April 5: 167 children taken into custody by Child Protective Services workers. Law enforcement officials with search and arrest warrants look for Dale Barlow, the man named in the young woman's phone call. A SWAT team breaks into the FLDS temple located on the ranch despite protests.
April 6: Sixty FLDS mothers voluntarily leave the ranch to be with their children at a makeshift shelter in San Angelo. State officials continue to search the compound for children. Child welfare workers say 18 children showed evidence of possible abuse.
April 7: A judge orders children, now numbered at 401, into temporary protective custody based on determination of significant risk of harm. A total of 133 women have now left the compound. Men on the ranch are not allowed to leave while investigation continues. Twelve attorneys hired to defend church members.
April 8: Affidavit released by the court outlines claims of physical and sexual abuse made by the teenage caller. A groundswell of opinion, pro and con, begins to grow.
April 9: Dale Evans Barlow, the accused abuser, denies allegations, says he hasn't been in Texas since 1977. Arizona probation officials agree it's unlikely he has been in Texas recently. Records and other items are seized amid allegations such seizure could violate pastor/parishioner confidentiality. A Deseret News/KSL poll shows 62 percent of Utahns find the raid "probably or definitely " justified.April 10: Three mothers report to the Deseret News they are being denied access to their children. Officials in Utah and Arizona say they hope information from Texas raid will help them in their investigations into other FLDS enclaves
April 11: Authorities release 88 pages detailing items seized from the ranch.The search continues for the girl now identified as "Sarah" alleged to have made the initial call. The Texas Bar seeks volunteer lawyers for each of the now 416 children in custody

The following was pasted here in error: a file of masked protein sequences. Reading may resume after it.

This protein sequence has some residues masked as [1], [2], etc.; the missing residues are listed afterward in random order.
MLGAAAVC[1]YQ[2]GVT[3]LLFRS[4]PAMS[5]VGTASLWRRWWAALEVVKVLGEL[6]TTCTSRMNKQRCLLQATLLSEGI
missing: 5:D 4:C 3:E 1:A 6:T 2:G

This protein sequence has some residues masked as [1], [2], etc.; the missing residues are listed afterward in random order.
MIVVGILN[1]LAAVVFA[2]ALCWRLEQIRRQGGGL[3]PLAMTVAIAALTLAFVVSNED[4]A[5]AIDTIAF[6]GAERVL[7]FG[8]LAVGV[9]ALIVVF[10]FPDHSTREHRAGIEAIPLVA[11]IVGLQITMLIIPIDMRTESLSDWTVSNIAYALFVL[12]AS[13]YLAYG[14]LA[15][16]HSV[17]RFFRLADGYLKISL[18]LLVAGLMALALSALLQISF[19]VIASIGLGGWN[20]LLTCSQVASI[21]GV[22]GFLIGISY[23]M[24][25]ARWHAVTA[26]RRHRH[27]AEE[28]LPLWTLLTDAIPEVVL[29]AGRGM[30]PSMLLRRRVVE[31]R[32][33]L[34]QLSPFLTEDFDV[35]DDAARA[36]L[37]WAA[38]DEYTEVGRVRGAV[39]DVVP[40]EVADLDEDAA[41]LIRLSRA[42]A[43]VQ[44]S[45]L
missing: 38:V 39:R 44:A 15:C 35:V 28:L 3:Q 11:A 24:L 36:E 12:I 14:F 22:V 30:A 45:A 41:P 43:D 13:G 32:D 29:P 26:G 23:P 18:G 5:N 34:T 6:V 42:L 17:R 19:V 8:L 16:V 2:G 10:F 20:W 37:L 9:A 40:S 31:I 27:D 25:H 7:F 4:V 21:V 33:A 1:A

April 12: Barlow meets with Texas Rangers in St. George, leaves a free man. Rangers refuse to say if he's still a suspect. Deseret News reporters and photographers become first media ever allowed inside ranch. Women from shelters speak with Deseret News on cell phones complaining of crowded conditions and uncertainty.
April 13: A judge orders all cell phones confiscated from FLDS women and children amid allegations the move was triggered by women talking with Deseret News reporters and sharing pictures taken with the phones. Utah Attorney General says Texas raid could compromise Utah efforts to keep communication with polygamists open. Eldorado newspaper prints legal notices of the court's actions, preparatory to upcoming court hearing.
April 15: Public opinion intensifies. Child welfare officials defend the raid, say they have homes lined up for children if the state retains custody. Former FLDS members have little sympathy, say the abuses of which the Texas group are accused really happen. The ACLU decries "colliding issues," declines to take a stand.
April 16: Hearings begin in 51st District Court with Judge Barbara Walther presiding. Tom Green County courthouse is filled to capacity, with overflow going to City Hall.
April 17: Ten hours of testimony stresses that while no signs of physical or sexual abuse have yet been documented among children in custody, the general culture of the polygamous sect puts them at risk. Hearing is punctuated by dozens of objections and lawyer requests to be heard on issues of unlawful search and seizure, venue, freedom of religion and authenticity of records. Police in Colorado Springs announce they have arrested a woman, Rozita Swinton, for investigation of making a false report to authorities and make a tentative connection to the Eldorado raid. Texas Rangers go to Colorado to investigate.
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